“Most Christian denominations do not really believe that God is omnipotent. Although most adherents of Christianity profess belief in the Incarnation of Christ and the miraculous appearances and works of God in the Old Testament, they deny His Real Presence in the Lord’s Supper and salvific work in Baptism. Many understand that God communicates through His Word as contained in Holy Scripture, and yet deny that God could choose to convey His blessings of faith and forgiveness in any manner connected with physical elements.”

In my addendum to “Means of Grace” I included many Scriptural references to Baptism other than the Mark 16:16 verse:

- Water included in God’s command and combined with God’s word: a Promise(i.e. Gospel)
- forgiveness of sins and Holy Spirit given. Baptized for the forgiveness of sins – Acts 2:38-39
- commanded by Christ in the Name of the Triune God. Baptism and teaching are the primary means of making disciples – Matthew 28:19
- The person being baptized is immersed into the Father, Son, and Holy Spirit, confessing his faith without speaking a word or doing anything but merely receiving – God baptizes him. Baptism is God’s act upon a person through His Church. Faith and surrender is the baptized person’s response
- Christ said you must be born again of water and the Spirit to enter the Kingdom of Heaven– John 3:5-6
- United with Christ in Baptism – Romans 6:3ff
- Clothed with the Righteousness of Christ in Baptism – Galatians 3:27
- Transferred from the Domain of Darkness to Christ’s Kingdom – Col 1:13-14
- Whoever believes and is baptized is saved – Mark 16:16
- Baptism saves by connecting you with Christ’s resurrection – 1Peter 3:21
- Baptism saves through washing of regeneration – Titus 3:5
- Christ loved His Church and died in order to sanctify Her by the washing of water with the word - Ephesians 5:26
- Baptism cleanses the conscience – Hebrews 10:22
- New Covenant Baptism prophesied: The Lord will sprinkle clean water on you, cleanse from filth, give you a heart transplant as an adopted child of God -–Ezekiel 36:25-28
- Even infants are brought into the Kingdom of God through Baptism. Jesus commanded that tiny infants(Greek “brephos”) be brought to Him(Luke 18:15-17). The entire Gospel is foolishness to the world and many fail to comprehend how God can create saving faith in a tiny infant. However, the things impossible with men are possible with God(Luke 18:27).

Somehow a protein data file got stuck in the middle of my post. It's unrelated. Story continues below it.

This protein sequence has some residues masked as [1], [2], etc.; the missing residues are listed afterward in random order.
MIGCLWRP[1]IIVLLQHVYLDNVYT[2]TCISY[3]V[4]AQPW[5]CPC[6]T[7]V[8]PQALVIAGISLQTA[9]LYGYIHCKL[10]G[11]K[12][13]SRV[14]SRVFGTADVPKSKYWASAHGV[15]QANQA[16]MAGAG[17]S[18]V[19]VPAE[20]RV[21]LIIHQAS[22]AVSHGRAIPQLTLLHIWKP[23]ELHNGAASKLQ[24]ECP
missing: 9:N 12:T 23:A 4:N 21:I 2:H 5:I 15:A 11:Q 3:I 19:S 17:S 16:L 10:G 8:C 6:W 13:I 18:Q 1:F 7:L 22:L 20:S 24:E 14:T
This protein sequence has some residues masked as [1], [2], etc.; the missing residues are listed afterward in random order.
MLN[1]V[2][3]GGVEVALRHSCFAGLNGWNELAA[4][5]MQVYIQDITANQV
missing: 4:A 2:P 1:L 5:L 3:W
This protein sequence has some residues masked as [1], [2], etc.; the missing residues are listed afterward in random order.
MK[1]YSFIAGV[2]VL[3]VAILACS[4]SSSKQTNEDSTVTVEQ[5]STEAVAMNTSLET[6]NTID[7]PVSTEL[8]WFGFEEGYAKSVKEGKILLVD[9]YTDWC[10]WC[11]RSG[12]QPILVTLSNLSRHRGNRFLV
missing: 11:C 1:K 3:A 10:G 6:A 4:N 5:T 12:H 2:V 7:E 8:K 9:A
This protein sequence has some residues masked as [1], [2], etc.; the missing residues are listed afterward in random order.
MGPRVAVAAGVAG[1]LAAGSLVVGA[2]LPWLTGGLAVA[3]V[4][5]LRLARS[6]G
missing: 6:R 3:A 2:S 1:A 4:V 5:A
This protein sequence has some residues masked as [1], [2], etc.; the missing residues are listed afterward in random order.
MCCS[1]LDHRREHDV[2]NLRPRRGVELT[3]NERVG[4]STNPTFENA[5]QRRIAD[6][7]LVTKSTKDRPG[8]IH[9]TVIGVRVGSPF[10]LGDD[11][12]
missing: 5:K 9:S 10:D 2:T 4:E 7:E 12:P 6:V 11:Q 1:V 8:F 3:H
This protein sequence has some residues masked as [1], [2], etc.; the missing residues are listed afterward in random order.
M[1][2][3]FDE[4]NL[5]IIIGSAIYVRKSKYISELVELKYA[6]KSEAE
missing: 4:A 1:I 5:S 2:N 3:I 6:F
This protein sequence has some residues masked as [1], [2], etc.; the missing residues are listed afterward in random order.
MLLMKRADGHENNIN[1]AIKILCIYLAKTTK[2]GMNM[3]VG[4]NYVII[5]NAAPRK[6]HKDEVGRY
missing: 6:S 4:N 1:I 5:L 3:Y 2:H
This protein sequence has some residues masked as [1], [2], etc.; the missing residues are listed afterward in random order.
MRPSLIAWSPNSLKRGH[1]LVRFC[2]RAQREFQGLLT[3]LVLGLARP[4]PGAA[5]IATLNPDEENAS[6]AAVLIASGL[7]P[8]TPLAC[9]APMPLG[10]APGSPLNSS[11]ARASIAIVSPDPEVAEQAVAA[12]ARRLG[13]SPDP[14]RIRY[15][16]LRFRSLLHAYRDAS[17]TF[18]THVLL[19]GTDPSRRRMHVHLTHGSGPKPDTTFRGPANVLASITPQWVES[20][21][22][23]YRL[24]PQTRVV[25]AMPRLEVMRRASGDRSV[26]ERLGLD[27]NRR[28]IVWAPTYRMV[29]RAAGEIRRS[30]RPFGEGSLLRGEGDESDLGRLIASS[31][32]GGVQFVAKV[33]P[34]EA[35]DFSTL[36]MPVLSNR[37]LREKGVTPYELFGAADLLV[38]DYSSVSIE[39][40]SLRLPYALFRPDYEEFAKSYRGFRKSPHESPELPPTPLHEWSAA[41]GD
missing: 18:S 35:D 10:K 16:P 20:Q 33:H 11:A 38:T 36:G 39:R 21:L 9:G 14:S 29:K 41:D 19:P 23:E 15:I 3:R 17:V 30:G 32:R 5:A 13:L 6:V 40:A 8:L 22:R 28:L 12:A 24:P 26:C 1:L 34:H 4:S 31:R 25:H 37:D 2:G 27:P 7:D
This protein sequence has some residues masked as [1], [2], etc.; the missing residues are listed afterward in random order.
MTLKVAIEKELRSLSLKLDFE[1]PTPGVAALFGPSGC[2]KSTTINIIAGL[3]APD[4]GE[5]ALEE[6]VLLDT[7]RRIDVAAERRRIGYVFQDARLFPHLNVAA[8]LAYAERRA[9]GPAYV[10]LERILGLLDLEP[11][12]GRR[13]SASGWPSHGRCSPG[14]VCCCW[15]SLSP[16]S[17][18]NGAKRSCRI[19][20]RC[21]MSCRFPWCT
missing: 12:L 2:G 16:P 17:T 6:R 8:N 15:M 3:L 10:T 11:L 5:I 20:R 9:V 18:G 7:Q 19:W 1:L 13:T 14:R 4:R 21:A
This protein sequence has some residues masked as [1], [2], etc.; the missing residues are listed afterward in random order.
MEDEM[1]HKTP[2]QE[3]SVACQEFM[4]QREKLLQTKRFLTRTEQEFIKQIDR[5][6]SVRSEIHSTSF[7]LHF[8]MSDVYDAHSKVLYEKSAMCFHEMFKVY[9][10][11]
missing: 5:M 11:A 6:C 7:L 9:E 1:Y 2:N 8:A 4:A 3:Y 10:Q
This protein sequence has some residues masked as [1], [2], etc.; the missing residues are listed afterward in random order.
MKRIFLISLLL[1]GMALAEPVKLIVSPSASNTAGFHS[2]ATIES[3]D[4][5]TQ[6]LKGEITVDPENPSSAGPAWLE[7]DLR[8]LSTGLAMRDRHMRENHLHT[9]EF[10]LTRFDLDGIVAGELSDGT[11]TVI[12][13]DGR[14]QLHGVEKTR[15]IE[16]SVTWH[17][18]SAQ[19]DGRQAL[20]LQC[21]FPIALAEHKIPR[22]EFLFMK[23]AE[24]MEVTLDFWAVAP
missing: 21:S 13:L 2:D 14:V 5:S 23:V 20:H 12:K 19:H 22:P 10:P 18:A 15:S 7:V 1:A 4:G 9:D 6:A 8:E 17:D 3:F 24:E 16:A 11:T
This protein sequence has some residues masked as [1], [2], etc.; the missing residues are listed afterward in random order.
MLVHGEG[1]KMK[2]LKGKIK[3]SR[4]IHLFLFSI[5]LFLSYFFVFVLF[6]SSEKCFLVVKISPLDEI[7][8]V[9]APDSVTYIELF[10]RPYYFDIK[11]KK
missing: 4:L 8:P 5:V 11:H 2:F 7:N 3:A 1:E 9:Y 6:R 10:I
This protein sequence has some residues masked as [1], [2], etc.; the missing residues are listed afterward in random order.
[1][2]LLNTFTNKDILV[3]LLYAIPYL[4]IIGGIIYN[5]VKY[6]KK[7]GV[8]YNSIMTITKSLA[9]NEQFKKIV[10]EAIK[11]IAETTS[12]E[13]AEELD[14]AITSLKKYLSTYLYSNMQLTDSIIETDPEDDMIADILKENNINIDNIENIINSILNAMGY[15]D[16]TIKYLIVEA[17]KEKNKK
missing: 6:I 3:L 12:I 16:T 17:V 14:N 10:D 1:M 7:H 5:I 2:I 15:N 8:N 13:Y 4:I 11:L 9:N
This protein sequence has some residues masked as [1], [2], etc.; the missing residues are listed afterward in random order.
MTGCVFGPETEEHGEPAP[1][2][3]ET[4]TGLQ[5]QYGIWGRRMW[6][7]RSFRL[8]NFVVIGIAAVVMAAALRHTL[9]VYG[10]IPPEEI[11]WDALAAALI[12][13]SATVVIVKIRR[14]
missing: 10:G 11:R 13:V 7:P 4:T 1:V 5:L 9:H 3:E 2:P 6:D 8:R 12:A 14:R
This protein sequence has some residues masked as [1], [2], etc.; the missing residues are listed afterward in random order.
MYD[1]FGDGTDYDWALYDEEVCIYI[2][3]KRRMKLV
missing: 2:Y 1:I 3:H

The major point is that God declares us Righteous on account of His Son: the Word of God is the essential point. This is also true in Baptism and the Lord’s Supper. In Baptism it is the Word of God connected with simple water. The water by itself conveys nothing, but in connection with the Word of God there is a sacramentum, or mystery, whereby God once again creates and sustains faith by His Word. In Baptism we have Christ’s Word joined to water. Many people fail to understand that it is God Who does the baptizing, not man. The pastor involved with sprinkling water on the head of a tiny infant is Christ’s ambassador(2Cor 5:20). When a person is baptized, he is baptized into the Father, Son, and Holy Spirit – God is the One Who grafts the baptized person into the True Vine(John 15; Romans 6:4ff). In Baptism, God adopts us as His child. Many overlook the many references to “adoption” and “inheritance” as how God considers us in light of Christ. Many denominations which do not baptize infants have substituted the synergistic teachings of an “age of accountability” and even believe they can remember when they chose Christ and became a Christian. Of course this synergistic thinking flies in the face of Scripture, which says all have sinned and are dead in transgressions; Jesus said He chose us, not vice versa(John 15).